CHARLESTON, S.C. (WCBD)- The Charleston Forum held a roundtable discussion Wednesday that focused on Law Enforcement and Criminal Justice Equity in South Carolina.
The panel, moderated by News 2’s Carolyn Murray, responded to issues such as policing, law enforcement accountability, pretrial justice, and punishment and rehabilitation.
Panelists included Ninth Circuit Solicitor Scarlett Wilson, Founder of GAR Inc. Gary Raney, Founder and CEO of Soteria Community Development Corporation Jerry Blassingame, and Criminal Justice Director for the John D. and Catherine T. MacArthur Foundation Laurie Garduque.
The panel opened with a discussion on a recent survey conducted by the Charleston Forum that revealed strong community consensus on the need for reforms in law enforcement and criminal justice.
On the issue of law enforcement and accountability, roughly 80% of respondents said they support certain strategies like continuing education and training for officers on racial bias, de-escalation training, consequences for failure to use body cameras, and hosting community gatherings for officers and residents.
Solicitor Wilson noted that the City of Charleston Police Department and North Charleston Police Department has undergone a racial bias audit.
Panelists also discussed excessive force issues and how to deal with officers who use inappropriate levels of force. South Carolina is one of nine states that currently has no statute that addresses excessive force by law enforcement.
“We need to codify the state of mind that’s required to hold an officer accountable when they commit misconduct,” Wilson said.
The conversation then moved into a discussion of Criminal Justice Coordinating Councils (CJCC). The Charleston County CJCC is a group of elected and senior officials, community leaders, law enforcement leaders, judicial and court leadership, behavioral health professionals, and victim and legal advocates who are committed to making improvements in the criminal justice system.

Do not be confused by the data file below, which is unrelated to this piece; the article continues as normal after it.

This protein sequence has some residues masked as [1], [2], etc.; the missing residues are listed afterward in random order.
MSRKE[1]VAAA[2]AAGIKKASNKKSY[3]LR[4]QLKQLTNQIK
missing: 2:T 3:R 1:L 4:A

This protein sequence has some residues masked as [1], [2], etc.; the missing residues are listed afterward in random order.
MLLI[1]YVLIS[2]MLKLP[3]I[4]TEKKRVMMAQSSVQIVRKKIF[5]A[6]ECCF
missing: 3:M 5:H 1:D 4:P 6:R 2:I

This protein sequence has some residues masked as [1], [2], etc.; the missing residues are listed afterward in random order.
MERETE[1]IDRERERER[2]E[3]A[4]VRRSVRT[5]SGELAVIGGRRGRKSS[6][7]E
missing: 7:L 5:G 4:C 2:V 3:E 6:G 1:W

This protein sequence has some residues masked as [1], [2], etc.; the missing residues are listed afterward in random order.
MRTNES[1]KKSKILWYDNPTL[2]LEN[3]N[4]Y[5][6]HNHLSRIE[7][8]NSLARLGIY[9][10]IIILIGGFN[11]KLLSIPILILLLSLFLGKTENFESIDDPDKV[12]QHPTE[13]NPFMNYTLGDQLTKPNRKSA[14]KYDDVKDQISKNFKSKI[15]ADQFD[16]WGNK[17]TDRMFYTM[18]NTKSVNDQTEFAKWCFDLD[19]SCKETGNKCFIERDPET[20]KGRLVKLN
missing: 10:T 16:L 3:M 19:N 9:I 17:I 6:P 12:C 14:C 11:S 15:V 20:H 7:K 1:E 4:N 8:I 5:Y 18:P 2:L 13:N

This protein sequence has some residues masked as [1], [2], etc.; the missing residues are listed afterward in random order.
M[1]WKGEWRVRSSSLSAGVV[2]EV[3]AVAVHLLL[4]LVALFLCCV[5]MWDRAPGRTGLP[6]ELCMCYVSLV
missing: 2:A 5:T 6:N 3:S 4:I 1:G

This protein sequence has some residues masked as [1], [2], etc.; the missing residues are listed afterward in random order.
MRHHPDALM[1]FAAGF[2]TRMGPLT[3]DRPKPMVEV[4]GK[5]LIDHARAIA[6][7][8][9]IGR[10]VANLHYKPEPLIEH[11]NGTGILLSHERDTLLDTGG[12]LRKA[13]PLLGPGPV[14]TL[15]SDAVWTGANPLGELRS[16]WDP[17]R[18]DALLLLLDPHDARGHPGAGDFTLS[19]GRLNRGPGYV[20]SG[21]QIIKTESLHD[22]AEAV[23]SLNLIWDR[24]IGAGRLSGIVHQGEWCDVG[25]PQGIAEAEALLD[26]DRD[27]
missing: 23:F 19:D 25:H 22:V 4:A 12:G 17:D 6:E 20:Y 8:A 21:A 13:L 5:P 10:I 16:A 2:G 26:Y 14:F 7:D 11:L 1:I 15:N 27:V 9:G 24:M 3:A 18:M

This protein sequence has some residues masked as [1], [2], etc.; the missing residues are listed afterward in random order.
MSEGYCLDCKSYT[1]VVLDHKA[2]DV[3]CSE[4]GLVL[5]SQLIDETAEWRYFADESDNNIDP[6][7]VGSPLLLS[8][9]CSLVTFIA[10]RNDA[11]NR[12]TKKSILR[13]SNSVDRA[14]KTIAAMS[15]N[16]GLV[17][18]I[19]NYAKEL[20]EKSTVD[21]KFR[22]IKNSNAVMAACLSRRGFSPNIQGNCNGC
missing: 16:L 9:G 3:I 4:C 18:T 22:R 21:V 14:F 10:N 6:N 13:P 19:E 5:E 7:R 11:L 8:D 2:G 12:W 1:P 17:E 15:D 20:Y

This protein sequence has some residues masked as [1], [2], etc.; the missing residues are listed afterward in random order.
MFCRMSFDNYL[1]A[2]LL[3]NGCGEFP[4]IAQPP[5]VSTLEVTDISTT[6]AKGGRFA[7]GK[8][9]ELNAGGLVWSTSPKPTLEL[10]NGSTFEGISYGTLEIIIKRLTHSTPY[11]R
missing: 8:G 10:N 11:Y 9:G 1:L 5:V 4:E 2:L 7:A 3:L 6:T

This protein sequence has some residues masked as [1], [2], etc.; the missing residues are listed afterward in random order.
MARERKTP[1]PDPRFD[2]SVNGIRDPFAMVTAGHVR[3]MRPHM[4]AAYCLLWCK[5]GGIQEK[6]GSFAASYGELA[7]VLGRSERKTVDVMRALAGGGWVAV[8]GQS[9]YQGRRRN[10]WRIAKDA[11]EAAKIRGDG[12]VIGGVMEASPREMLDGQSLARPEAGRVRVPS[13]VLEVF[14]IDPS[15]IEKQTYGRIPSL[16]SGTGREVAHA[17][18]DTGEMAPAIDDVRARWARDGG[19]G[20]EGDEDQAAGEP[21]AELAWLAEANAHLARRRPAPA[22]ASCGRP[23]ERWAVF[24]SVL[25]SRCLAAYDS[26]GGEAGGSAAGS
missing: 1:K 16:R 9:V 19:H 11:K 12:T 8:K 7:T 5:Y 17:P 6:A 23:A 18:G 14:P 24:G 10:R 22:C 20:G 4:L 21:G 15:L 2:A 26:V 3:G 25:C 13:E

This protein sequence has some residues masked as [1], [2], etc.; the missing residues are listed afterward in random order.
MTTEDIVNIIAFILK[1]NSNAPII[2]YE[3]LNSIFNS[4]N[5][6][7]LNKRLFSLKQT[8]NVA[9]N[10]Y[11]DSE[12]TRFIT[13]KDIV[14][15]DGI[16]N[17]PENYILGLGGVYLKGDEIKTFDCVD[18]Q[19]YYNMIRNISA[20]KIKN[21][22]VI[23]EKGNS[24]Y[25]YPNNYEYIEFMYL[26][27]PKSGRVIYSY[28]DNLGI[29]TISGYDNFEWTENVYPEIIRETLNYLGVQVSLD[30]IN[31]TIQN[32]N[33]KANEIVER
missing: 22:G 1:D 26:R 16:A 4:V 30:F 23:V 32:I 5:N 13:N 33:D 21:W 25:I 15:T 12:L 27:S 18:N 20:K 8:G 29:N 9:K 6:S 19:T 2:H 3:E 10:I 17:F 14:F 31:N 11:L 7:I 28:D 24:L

Charleston CJCC was one of 191 applicants across 42 states to apply to participate in the MacArthur Foundation’s Safety and Justice Challenge, which aims to reimagine and rebuild local criminal justice systems by reducing incarceration and increasing equity for all. Through this challenge, Charleston CJCC identified some specific policies and practices that lead to over-incarceration and need to be changed. These included what types of charges were subject to arrest as opposed to warnings, when summons were appropriate in lieu of arrests, the courts’ ability to hold timely trials, and access to public offenders in a defendant’s first court appearance.
The Charleston CJCC also set up a crisis stabilization center which provides an option for deflection and diversion instead of arrest.
“There is much to applaud about what’s going on in Charleston,” Garduque said. “I have seen CJCC’s in counties across the United States established, but none quite as dynamic and instrumental at making change
Next, the panel tackled pretrial issues like the bail/bond system which 74% of local survey respondents said they supporting reforming. Wilson praised the CJCC for its efforts to institute reforms to this system, without any statutory changes, but noted that because South Carolina currently has no pretrial services, the bail/bond system cannot be given up yet.
The last topic discussed during the panel was that of punishment and rehabilitation. Ganey, who is a former sheriff of Boise, Idaho, stressed the importance of rehabilitation starting at initial contact, rather than as a function of the Department of Corrections. In addition, Ganey said law enforcement should be utilizing more personalized risk assessments for offenders.
“The goal has to be returning that offender to the community as early as possible with the greatest success possible,” he said.
Blassingame agreed that support, education, and vocational training are critical to reducing recidivism rates, but said that funding these programs can be difficult.
“A lot of funding is going into research, I appreciate that and it’s really good, but we need money on the ground,” Blassingame said.
He also emphasized the importance of having impacted individuals, like those who have been previously incarcerated, be part of the ongoing conversations about law enforcement and criminal justice reform.
“Those [people] are closest to the problem and closest to the solution, but furthest from the resources and power,” Blassingame said.